WISCASSET — The Maine Department of Transportation filed documents this month with the Lincoln County Commissioner announcing its intent to acquire the “Haggets Garage” property on Water Street by eminent domain as part of a proposed project to ease traffic flow on Route 1.

The acquisition of the building at 36 Water St. will provide space for a parking lot as part of the potential Route 1 project that MDOT has been working on for over a year. The plan – which includes eliminating parking spaces on Main Street, installing traffic lights and crosswalks, and other changes – has been heavily opposed by some residents.

The building acquisition is also opposed by its current tenants: Midcoast Conservancy. A letter sent by the conservancy to MDOT Commissioner David Bernhardt indicates the nonprofit would prefer to keep the building intact and continue using it.

“We believe that there’s an opportunity to include that building in the plans. We would like to sit down and have a conversation with open minds to discuss what that might look like,” said Jody Jones, executive director of Midcoast Conservancy.

The acquisition of the Haggets Garage building at 36 Water St. is expected to provide parking lot space for the Route 1 plan that MDOT has been working on for over a year.

The conservancy is renting the building from Coastal Enterprises Inc, and has exercised an option to purchase the property with a closing date of April 30.

MDOT spokesman Ted Talbot said the eminent domain filing was mainly an effort to prevent the conservancy from investing in the property. MDOT and CEI have agreed on a purchase price and the property is now in state hands. MDOT also indicated it would work with Midcoast Conservancy to help the group relocate.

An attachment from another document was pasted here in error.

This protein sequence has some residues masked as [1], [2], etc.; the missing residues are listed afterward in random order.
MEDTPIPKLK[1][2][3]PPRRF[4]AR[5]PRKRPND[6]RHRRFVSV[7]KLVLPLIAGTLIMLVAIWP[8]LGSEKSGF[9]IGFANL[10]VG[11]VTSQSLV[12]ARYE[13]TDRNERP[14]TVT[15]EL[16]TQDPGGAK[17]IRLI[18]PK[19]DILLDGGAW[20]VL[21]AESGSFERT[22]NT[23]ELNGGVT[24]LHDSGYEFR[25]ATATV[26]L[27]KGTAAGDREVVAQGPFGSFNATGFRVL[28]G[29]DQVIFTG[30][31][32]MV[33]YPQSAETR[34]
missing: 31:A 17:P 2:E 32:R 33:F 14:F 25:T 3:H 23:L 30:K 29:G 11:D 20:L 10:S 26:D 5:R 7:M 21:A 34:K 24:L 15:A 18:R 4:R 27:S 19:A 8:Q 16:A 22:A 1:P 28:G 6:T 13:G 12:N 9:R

“CEI has had the property listed for sale for quite some time, and there was a tenant occupying space in the building. Recently, we were made aware that CEI had granted the tenant an option to purchase and that the tenant intended to exercise the option,” said Talbot. “Maine DOT went ahead with the long-planned acquisition to avoid further uncertainty about the property and to prevent the owner or the tenant from making further investments in the property that might not be compensable.”

Recently, residents submitted a petition that would send the MDOT project to a referendum vote in June. The petition was submitted by the Wiscasset Taxpayers Alliance, a citizen group formed in response to MDOT’s proposal.

A main sticking point for the taxpayer alliance is the non-binding vote in June 2016 that indicated majority support for the plan, which has since been altered, said Bill Sutter, spokesman for the alliance.

“MDOT has made several significant unilateral changes to the project presented to Wiscasset citizens in the non-binding referendum last June,” Sutter said.

Among those changes are a withdrawal of federal funding for the project, and the elimination of a parking lot planned for the “Creamery Wharf.”

Despite the upcoming referendum, MDOT is “continuing with its work on the project” and is planning to hold an informational meeting May 8 about a parking layout.


“The meeting will focus on these items only,” said Talbot. “We cannot speculate at this point about what might happen in the future.”

When asked whether MDOT would halt the project if a referendum vote indicated a lack of support, Talbot declined to speculate.

“This is an important project for the midcoast region that has received broad support within the town,” he said. “There has been ample opportunity for public participation during the design phase of the project, and the public is encouraged to attend the informational meeting on May 8. At this point we will not speculate about issues that may or may not arise in the future.”

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